Binge Drinking Damages Brains of Young Adults

Binge drinkers are people who consume enough alcohol in short drinking episodes (i.e., binges) to qualify as legally intoxicated. In the U.S., young adults participate in this type of alcohol consumption more often than people in any other age range. According to the results of a study scheduled for publication in 2014 in the journal Alcoholism: Clinical & Experimental Research, young adults who binge drink (especially those who experience alcohol-related memory disruptions called “blackouts”) can develop damaging changes in their normal brain function that may set the stage for future diagnosable cases of alcohol abuse or alcoholism.

The Basics

As a rule, binge drinkers imbibe enough alcohol within about two hours to elevate their blood alcohol levels to 0.08 percent or higher. This practice of rapid intoxication is linked to a range of seriously negative short- and long-term consequences, including such things as accidental injuries, purposeful acts of violence, participation in unsafe sex, alcohol poisoning, liver damage and several forms of heart disease. Figures released in the fall of 2013 by the Substance Abuse and Mental Health Services Administration show that the peak rates for binge drinking in the U.S. occur among teenagers and young adults between the ages of 18 and 34. The single highest rate (45.1 percent) occurs among those between the ages of 21 and 25. In descending order, the next highest rates appear in 26- to 29-year-olds (37.7 percent), 30- to 34-year-olds (33.7 percent) and 18- to 20-year-olds (30.5 percent). In addition, the level of binge drinking participation is 25 percent or higher for all adults between the ages of 35 and 49.

Drinking and Brain Damage

When the human brain is exposed to alcohol, it undergoes short-term changes in its chemical environment that manifest as the symptoms of alcohol intoxication. Exposure to alcohol also alters the normal function of a number of other chemical systems that keep the brain working properly over time. If a person drinks repeatedly in heavy amounts, he or she can develop long-term changes in the brain’s environment that foster the onset of physical alcohol dependence and alcoholism. Some of these changes occur within the brain’s pleasure center (called the limbic system), while others occur in chemical networks that usually slow down or speed up the brain’s rate of communication as required by a given set of circumstances. It is the cumulative damage triggered by these alcohol-related brain alterations that establishes alcoholism as an ongoing disease process.

Signs of Damage in Young Adults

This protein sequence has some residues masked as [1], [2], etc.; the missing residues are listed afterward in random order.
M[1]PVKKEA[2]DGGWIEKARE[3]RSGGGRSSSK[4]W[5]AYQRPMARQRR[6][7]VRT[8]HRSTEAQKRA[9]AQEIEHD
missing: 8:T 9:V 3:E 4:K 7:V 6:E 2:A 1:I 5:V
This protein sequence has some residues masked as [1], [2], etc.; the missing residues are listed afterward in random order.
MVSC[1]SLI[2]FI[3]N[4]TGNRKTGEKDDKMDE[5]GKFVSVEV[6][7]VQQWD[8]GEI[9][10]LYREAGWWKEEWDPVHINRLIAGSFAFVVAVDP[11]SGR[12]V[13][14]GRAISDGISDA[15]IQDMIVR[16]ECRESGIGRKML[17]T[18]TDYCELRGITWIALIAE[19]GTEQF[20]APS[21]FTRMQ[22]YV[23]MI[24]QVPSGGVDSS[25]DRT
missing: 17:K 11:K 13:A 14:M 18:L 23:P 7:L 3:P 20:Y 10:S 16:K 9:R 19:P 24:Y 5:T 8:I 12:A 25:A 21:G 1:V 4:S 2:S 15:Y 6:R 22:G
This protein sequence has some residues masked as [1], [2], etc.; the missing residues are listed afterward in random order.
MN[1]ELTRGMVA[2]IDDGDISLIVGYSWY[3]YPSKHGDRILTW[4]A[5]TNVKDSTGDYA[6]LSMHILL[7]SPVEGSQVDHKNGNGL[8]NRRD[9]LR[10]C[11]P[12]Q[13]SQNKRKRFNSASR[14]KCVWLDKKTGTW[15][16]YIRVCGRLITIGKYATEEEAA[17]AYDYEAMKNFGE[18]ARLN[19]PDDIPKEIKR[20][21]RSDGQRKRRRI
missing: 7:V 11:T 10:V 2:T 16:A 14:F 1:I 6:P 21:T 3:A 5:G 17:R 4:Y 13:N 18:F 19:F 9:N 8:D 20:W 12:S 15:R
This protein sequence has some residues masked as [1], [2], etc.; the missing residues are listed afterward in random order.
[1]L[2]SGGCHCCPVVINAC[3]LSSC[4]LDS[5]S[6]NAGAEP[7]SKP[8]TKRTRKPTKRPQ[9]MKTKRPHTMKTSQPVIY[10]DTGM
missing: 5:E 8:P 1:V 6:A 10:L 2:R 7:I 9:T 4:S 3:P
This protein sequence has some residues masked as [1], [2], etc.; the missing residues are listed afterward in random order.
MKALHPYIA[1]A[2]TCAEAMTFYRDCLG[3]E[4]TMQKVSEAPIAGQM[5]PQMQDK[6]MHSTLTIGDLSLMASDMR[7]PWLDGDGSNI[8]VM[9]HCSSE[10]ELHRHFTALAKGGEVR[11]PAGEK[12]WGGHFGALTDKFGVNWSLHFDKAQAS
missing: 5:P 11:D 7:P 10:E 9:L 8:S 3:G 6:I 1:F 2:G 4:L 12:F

In the study published in Alcoholism: Clinical & Experimental Research, researchers from Harvard Medical School and Harvard-affiliated McLean Hospital used a modern technology called magnetic resonance spectroscopy (MRS) to examine the nerve cell and chemical function inside the brains of a group of 54 young adults between the ages of 18 and 24 identified as alcohol consumers. Twenty-three of these individuals were participants in binge drinking, while the remainder only consumed relatively small amounts of alcohol. The researchers further divided the binge-drinking group into individuals who had experienced a blackout while drinking and individuals who had not experienced a blackout while drinking. The MRS exams focused on the presence of several brain chemistry changes known for their ability to contribute to the onset of alcoholism.

After completing their analysis, the researchers concluded that, compared to young adults who never binge drink, those young adults who do binge drink undergo changes in the normal levels of two key alcoholism-related brain chemicals. They also concluded that, compared to binge drinkers who don’t experience blackouts, binge drinkers who do experience blackouts undergo changes in the normal levels of a third key alcoholism-related brain chemical. In addition, the researchers concluded that, compared to their non-binge-drinking counterparts, young adult binge drinkers with altered brain chemical levels have a harder time controlling their behaviors, experience a decline in their ability to adapt to their immediate surroundings and suffer more real-world alcohol-related harm.

Significance and Considerations

The participants in the study published in Alcoholism: Clinical & Experimental Research did not have diagnosable cases of alcohol abuse or alcoholism (now known collectively as alcohol use disorder). However, the study’s authors believe that their findings demonstrate that young adults who binge drink may undergo changes in brain function that act as precursors for the symptoms of diagnosable alcohol abuse and/or alcoholism. These changes may be especially likely in those binge drinkers who experience blackout-related memory impairment.

Posted on March 27th, 2014
Posted in Alcohol Abuse

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